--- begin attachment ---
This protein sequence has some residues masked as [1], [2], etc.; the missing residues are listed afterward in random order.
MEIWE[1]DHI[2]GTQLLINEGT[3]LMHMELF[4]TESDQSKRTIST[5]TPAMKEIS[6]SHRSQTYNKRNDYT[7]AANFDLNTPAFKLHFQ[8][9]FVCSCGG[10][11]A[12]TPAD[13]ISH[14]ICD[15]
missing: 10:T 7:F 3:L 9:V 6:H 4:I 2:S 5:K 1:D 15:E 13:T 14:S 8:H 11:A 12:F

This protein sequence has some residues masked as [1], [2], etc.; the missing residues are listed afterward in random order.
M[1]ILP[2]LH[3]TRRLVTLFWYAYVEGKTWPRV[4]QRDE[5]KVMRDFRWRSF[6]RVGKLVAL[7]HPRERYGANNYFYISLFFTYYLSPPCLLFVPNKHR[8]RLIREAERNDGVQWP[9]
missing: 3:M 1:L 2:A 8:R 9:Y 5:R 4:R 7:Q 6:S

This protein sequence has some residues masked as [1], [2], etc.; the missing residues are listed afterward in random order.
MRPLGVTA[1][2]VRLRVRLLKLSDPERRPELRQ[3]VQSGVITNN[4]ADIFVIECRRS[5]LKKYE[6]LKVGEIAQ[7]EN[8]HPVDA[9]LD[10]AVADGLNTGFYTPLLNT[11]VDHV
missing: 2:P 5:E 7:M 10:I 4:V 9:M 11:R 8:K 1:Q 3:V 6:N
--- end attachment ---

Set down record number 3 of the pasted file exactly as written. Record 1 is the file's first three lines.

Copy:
This protein sequence has some residues masked as [1], [2], etc.; the missing residues are listed afterward in random order.
MRPLGVTA[1][2]VRLRVRLLKLSDPERRPELRQ[3]VQSGVITNN[4]ADIFVIECRRS[5]LKKYE[6]LKVGEIAQ[7]EN[8]HPVDA[9]LD[10]AVADGLNTGFYTPLLNT[11]VDHV
missing: 2:P 5:E 7:M 10:I 4:V 9:M 11:R 8:K 1:Q 3:V 6:N